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6 definitions found

From: DICT.TW English-Chinese Dictionary 英漢字典

 car·ol /ˈkærəl/
 頌歌,歡樂的歌(vi.)(vt.)歌頌,歡唱

From: Webster's Revised Unabridged Dictionary (1913)

 Car·ol n.
 1. A round dance. [Obs.]
 2. A song of joy, exultation, or mirth; a lay.
    The costly feast, the carol, and the dance.   --Dryden
    It was the carol of a bird.   --Byron.
 3. A song of praise of devotion; as, a Christmas or Easter carol.
    Heard a carol, mournful, holy.   --Tennyson.
    In the darkness sing your carol of high praise.   --Keble.
 4. Joyful music, as of a song.
 I heard the bells on Christmans Day
 Their old, familiar carol play.   --Longfellow.

From: Webster's Revised Unabridged Dictionary (1913)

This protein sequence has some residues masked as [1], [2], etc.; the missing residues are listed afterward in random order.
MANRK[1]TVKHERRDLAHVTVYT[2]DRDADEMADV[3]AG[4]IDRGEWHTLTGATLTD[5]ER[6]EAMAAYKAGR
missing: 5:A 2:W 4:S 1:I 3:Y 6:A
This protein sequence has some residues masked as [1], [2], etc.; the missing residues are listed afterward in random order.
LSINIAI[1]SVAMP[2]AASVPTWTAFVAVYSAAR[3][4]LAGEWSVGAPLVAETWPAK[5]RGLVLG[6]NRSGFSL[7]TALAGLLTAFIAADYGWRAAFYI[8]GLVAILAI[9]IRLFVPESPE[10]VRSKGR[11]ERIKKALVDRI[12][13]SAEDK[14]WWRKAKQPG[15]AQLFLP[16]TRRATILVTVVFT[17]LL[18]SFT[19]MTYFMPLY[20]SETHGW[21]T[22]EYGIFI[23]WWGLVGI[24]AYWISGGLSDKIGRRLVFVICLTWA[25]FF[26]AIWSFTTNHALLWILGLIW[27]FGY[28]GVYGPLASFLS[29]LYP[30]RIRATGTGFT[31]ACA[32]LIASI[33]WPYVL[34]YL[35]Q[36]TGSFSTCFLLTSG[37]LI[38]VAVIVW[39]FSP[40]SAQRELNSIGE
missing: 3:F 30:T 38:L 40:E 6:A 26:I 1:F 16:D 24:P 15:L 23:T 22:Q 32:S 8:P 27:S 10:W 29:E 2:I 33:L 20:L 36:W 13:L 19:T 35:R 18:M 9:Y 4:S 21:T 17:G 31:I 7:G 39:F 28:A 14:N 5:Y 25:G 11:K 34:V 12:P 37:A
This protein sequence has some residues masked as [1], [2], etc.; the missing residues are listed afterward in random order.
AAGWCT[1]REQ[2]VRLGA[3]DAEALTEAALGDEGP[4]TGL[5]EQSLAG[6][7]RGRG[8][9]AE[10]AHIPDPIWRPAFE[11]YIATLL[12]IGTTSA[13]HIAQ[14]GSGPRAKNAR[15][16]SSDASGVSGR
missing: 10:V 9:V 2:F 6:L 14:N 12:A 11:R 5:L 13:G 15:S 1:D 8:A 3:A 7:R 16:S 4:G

Car·ol v. t. [imp. & p. p. Caroled or Carolled; p. pr. & vb. n. Caroling, or Carolling.]
 1. To praise or celebrate in song.
 The Shepherds at their festivals
 Carol her goodness.   --Milton.
 2. To sing, especially with joyful notes.
    Hovering swans . . . carol sounds harmonious.   --Prior.

From: Webster's Revised Unabridged Dictionary (1913)

 Car·ol, v. i. To sing; esp. to sing joyfully; to warble.
    And carol of love's high praise.   --Spenser.
    The gray linnets carol from the hill.   --Beattie.
 

From: Webster's Revised Unabridged Dictionary (1913)

 Car·ol, Car·rol , n.  Arch. A small closet or inclosure built against a window on the inner side, to sit in for study. The word was used as late as the 16th century.  The term carrel, of the same has largely superseded its use.
    A bay window may thus be called a carol.   --Parker.
 

From: WordNet (r) 2.0

 carol
      n 1: joyful religious song celebrating the birth of Christ [syn:
           Christmas carol]
      2: a joyful song (usually celebrating the birth of Christ)
      v : sing carols; "They went caroling on Christmas Day"
      [also: carolling, carolled]